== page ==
Venezuela Supreme Court upholds sentence for opposition leader: lawyer
CARACAS, Venezuela (AFP) — Venezuela's Supreme Court on Thursday upheld opposition leader Leopoldo Lopez's nearly 14-year prison sentence, a day after US President Donald Trump called for his release.
The founder of Popular Will, one of the most hardline of the parties opposing Venezuelan President Nicolas Maduro, Lopez was sentenced on charges of inciting unrest at anti-government protests that left 43 people dead in 2014.
"The appeal was declared inadmissible. It is a reality and an act of absolute injustice," defense lawyer Juan Carlos Gutierrez told AFP, adding that the case is closed in Venezuela and can be appealed only to international bodies.
The ruling on the appeal, which was filed in July, came a day after Trump received Lopez's wife Lilian Tintori at the White House.
Upon landing in Caracas from Washington, Tintori told reporters that the court decision against her husband is "null."
"Under dictatorship, every sentence is null," she said.
"Trump is with the people of Venezuela," she said. Tintori buffeted claims her meeting with Trump constituted an interference into Venezuelan affairs, which the country's minister of foreign affairs has suggested.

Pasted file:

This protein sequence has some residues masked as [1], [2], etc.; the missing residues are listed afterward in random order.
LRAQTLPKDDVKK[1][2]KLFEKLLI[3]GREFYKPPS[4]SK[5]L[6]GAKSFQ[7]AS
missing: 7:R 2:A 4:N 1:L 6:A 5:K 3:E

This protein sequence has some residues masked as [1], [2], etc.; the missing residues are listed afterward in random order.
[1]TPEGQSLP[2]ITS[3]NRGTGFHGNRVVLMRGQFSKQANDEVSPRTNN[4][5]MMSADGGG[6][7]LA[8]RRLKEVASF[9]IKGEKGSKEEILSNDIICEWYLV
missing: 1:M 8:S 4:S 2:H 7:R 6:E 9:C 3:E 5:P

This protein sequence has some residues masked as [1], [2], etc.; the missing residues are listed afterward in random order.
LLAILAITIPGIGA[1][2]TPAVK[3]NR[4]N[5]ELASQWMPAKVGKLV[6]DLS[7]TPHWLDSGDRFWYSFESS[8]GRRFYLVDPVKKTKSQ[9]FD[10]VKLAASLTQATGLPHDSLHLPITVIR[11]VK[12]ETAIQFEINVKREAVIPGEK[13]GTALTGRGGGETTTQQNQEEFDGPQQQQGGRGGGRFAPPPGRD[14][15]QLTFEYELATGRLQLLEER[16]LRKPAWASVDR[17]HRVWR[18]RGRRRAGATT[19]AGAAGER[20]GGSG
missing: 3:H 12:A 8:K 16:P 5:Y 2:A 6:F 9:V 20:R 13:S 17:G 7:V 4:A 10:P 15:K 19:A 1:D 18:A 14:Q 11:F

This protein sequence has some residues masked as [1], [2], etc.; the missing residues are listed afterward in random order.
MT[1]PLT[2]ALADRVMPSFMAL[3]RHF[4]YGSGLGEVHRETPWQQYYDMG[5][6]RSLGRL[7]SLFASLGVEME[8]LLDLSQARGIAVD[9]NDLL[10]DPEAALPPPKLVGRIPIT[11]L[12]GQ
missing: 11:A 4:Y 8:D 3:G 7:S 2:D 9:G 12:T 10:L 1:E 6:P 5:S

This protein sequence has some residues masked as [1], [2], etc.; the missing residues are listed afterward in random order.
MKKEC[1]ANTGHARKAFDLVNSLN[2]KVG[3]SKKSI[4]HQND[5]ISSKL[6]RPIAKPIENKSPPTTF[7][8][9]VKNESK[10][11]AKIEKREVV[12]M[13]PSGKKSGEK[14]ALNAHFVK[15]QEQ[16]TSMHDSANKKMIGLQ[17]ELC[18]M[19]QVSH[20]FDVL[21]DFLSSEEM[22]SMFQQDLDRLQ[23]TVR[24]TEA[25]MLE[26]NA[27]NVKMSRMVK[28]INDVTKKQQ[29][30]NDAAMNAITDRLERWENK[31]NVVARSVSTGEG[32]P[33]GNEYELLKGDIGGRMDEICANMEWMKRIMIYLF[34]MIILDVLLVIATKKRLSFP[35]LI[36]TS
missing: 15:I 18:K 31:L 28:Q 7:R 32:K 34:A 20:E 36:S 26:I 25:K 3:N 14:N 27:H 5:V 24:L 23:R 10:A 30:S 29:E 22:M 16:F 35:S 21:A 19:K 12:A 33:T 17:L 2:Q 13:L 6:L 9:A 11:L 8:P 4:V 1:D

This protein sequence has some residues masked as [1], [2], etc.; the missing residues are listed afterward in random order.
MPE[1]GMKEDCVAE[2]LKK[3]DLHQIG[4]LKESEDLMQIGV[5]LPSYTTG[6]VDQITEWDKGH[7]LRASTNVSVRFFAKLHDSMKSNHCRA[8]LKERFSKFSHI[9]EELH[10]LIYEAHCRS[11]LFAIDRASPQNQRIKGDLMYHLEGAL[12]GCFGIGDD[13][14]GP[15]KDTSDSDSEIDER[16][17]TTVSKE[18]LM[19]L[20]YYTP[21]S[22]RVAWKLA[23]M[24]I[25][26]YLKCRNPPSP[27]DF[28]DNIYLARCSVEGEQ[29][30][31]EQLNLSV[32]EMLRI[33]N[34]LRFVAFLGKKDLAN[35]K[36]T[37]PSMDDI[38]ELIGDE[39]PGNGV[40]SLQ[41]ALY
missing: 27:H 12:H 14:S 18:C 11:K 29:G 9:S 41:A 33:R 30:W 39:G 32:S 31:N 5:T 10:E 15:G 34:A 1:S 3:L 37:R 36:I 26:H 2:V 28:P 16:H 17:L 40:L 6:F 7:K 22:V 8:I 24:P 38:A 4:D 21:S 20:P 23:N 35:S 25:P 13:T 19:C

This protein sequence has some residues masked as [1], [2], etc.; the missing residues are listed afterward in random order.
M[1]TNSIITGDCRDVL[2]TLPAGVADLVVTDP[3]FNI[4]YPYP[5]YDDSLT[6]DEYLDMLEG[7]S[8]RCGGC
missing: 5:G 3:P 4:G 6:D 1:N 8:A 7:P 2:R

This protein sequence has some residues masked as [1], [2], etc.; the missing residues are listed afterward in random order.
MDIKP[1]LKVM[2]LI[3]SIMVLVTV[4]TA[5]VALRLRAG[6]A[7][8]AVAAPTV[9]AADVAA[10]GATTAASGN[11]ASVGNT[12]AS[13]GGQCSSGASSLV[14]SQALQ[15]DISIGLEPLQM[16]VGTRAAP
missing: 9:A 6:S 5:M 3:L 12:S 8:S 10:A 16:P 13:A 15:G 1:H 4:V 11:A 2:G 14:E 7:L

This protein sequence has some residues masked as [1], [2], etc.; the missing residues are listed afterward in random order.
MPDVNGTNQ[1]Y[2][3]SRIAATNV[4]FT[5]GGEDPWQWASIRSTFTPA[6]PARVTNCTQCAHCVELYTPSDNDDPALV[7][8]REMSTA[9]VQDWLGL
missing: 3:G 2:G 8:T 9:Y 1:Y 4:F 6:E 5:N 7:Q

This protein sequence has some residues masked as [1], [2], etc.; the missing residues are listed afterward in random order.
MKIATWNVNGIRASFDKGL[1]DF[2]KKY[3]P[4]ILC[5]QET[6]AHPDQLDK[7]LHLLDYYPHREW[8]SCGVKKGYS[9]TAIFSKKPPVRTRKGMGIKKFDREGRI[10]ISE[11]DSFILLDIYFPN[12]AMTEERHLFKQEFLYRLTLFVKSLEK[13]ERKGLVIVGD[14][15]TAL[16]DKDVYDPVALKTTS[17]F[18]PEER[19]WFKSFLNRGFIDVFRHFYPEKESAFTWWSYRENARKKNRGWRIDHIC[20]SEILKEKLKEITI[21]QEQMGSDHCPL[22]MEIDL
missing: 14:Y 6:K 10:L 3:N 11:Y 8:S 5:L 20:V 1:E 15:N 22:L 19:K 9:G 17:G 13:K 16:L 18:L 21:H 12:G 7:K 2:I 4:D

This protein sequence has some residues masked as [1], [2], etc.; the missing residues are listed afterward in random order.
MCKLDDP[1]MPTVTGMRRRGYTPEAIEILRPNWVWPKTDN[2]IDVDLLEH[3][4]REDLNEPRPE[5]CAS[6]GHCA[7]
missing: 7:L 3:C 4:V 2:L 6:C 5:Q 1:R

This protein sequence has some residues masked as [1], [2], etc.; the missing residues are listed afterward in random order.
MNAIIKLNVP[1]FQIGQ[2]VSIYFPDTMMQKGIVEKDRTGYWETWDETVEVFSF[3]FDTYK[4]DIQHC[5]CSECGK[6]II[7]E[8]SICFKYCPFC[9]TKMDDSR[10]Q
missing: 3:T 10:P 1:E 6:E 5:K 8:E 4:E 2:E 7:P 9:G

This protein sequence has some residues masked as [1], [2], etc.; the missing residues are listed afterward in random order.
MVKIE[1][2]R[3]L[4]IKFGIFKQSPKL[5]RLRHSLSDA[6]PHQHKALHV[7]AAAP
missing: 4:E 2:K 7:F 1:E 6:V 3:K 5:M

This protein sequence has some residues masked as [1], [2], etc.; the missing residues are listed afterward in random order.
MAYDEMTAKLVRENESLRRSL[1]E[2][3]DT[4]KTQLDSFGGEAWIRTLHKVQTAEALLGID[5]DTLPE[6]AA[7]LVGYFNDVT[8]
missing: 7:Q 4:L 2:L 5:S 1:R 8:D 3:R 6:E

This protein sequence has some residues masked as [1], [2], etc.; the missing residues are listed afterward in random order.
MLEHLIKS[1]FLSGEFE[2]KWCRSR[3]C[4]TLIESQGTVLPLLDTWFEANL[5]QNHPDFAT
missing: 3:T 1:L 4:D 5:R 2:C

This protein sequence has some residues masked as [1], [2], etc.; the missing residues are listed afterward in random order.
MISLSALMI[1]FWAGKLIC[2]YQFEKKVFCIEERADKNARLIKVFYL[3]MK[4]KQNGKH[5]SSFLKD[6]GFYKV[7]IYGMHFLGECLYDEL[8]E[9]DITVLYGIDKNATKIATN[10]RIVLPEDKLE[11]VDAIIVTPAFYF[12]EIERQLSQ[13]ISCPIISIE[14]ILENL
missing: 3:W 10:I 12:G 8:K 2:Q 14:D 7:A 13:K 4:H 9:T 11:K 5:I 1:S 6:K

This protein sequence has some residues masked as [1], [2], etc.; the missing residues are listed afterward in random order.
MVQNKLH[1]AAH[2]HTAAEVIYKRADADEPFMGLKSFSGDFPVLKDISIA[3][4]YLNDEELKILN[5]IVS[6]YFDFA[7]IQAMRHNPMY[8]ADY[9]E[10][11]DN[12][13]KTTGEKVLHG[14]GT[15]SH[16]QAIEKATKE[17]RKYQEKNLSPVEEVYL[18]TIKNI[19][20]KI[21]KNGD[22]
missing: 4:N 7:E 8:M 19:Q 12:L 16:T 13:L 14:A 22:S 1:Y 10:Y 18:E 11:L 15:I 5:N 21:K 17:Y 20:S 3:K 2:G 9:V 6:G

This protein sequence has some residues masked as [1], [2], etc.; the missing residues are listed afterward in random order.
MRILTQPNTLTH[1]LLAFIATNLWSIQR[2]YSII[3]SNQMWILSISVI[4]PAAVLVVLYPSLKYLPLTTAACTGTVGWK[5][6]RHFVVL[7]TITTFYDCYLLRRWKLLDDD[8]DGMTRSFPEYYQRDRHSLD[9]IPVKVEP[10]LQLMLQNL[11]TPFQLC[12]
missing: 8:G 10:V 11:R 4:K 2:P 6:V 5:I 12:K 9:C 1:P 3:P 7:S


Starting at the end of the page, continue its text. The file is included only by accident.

"Venezuela should allow Leopoldo Lopez, a political prisoner & husband of @liliantintori (just met w/ @marcorubio) out of prison immediately," Trump tweeted following the meeting.
The government called Tintori's meeting with Trump an "intrusion and aggression."
Foreign Minister Delcy Rodriguez blamed Venezuelan opposition "lobbies" within "the Miami mafia."
"While President Maduro proposed starting a new era of respectful relations, Donald Trump is in solidarity with the leader of violent actions," he said.
Lopez was the most prominent of a hundred prisoners arrested for the 2014 protests.
Thursday's ruling "not only condemns an innocent man, which is serious in itself, but destroys what little remains of the rule of law in Venezuela," Gutierrez said. "It is not a legal act but a political one."
"We have already exhausted all the recourses Venezuelan law allows," he added. "We will go to the United Nations. We'll be presenting a document in a couple of weeks.
Also on Thursday, Venezuela said it would stop CNN's Spanish-language service from broadcasting over the internet, 24 hours after ordering cable services to take it off the air, accusing the outlet of "war propaganda."
Cable operators dropped CNN en Espanol -- Latin America's main news channel -- on Wednesday days after the news network broadcast an investigation into alleged fraud in granting Venezuelan passports and visas.
The opposition blames Maduro for an economic crisis that has prompted riots and looting due to shortages of food, medicine and other staples.
It wants a popular vote on removing the socialist leader from office.
Maduro blames the crisis on a US-backed capitalist conspiracy.